Nine miners have been rescued after spending five days trapped in a collapsed gold and copper mine in Peru.
The men had been stuck over 650 feet below ground in the collapsed Cabeza de Negro mountainside shaft, 175 miles southeast of Lima.
They have been communicating with rescuers, and receiving liquid and oxygen, via a giant hosepipe which had been in place since before the mine collapsed.
"All of them are healthy but obviously dehydrated and dizzy," Peru's President Ollanta Humala said.
"They need to get used to the sun still, that's why they are wearing sunglasses."
Miner Jesus Japatinta said he was overwhelmed after walking out alive, adding "I spilled tears, happy tears".
Several tonnes of earth and rock had blocked the entrance to the horizontal mine-shaft, which being used informally and was last commercially worked in the 1980s. It is thought the mine collapsed after a blast set my the miners themselves.
The collapse has heightened concerns about mining safety in Peru.
On Monday, former Deputy Environment Minister said Peru does not have a specialised team for mining rescue, despite the industry accounting for 60 per cent of its exports.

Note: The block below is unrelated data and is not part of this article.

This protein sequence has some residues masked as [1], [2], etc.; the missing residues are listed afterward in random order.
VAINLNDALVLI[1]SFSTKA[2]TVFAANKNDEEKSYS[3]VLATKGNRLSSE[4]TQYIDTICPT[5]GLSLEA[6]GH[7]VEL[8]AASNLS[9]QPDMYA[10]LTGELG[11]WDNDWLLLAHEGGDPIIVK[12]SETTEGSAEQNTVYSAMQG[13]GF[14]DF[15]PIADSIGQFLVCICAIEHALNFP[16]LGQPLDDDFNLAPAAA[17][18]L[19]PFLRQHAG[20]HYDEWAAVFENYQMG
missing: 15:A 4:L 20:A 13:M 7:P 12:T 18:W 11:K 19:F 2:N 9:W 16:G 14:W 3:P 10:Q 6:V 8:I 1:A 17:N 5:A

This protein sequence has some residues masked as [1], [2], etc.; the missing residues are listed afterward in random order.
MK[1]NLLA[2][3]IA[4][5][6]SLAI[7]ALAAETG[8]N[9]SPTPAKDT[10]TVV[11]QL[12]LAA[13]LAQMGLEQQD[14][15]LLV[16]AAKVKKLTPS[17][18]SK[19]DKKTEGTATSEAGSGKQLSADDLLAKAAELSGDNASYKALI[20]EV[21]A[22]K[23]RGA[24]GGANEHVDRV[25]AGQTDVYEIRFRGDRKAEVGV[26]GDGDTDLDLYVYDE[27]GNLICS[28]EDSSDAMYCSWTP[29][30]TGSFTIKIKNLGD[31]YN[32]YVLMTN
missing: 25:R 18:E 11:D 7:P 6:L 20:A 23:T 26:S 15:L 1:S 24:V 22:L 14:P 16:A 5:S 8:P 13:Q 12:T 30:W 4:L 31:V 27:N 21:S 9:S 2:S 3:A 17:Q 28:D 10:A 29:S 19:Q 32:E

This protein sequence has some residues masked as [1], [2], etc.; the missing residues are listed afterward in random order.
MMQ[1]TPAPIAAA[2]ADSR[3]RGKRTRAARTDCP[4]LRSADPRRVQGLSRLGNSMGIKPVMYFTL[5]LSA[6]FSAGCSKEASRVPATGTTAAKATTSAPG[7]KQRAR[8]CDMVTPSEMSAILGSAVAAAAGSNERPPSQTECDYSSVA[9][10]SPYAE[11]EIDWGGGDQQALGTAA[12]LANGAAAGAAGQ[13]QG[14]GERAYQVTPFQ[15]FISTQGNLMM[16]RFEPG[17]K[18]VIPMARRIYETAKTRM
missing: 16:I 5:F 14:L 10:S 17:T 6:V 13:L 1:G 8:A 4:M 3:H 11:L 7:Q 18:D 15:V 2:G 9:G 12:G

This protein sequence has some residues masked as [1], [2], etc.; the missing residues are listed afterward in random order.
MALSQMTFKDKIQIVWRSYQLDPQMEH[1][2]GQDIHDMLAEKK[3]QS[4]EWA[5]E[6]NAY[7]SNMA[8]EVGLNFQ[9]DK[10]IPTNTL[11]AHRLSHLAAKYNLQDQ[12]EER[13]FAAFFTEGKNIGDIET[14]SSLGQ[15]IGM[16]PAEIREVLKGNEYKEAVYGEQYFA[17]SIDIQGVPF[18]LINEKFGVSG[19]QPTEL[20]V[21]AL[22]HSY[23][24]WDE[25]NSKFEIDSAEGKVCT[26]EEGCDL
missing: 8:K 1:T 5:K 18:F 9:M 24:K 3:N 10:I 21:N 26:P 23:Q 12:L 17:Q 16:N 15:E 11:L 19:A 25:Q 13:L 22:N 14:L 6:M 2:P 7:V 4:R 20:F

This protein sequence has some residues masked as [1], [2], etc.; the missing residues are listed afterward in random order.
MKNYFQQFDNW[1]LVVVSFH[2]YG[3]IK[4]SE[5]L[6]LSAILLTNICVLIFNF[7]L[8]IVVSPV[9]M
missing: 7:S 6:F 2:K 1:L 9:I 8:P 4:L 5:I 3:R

Peru is the world’s second biggest copper exporter, and ranks sixth in exports of gold.
Informal mining is thought to generate as much as $2 billion a year in Peru.
Humala, who was present during the rescue operation, warned informal miners to stay away from abandoned mines like Cabeza de Negro, saying they were dangerous.
He also urged informal companies to register their workers and improve safety measures.
According to official figures, 52 miners died in work-related accidents in Peru last year. A third of them died in mine shaft collapses.